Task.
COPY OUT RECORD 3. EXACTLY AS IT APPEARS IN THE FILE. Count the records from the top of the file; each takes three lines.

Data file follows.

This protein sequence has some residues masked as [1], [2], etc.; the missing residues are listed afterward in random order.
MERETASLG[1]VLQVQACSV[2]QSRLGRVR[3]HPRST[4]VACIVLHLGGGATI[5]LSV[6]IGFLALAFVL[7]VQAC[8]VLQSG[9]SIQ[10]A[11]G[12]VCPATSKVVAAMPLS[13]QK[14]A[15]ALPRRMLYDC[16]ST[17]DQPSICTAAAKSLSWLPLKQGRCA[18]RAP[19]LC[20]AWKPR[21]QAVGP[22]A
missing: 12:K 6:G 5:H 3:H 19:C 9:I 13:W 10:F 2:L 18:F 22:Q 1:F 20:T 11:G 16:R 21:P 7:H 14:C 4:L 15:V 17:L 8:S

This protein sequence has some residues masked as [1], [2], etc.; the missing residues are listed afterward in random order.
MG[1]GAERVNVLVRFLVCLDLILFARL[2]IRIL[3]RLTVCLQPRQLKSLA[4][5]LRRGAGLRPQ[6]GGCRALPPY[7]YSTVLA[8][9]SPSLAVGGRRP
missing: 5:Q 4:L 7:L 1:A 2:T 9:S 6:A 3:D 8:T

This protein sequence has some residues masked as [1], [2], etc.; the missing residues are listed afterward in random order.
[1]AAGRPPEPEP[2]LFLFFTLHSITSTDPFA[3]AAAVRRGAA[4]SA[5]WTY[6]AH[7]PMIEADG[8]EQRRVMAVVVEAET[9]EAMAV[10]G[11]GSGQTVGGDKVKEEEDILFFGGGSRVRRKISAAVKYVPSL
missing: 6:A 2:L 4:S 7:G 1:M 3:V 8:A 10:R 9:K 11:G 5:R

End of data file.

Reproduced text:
This protein sequence has some residues masked as [1], [2], etc.; the missing residues are listed afterward in random order.
[1]AAGRPPEPEP[2]LFLFFTLHSITSTDPFA[3]AAAVRRGAA[4]SA[5]WTY[6]AH[7]PMIEADG[8]EQRRVMAVVVEAET[9]EAMAV[10]G[11]GSGQTVGGDKVKEEEDILFFGGGSRVRRKISAAVKYVPSL
missing: 6:A 2:L 4:S 7:G 1:M 3:V 8:A 10:R 9:K 11:G 5:R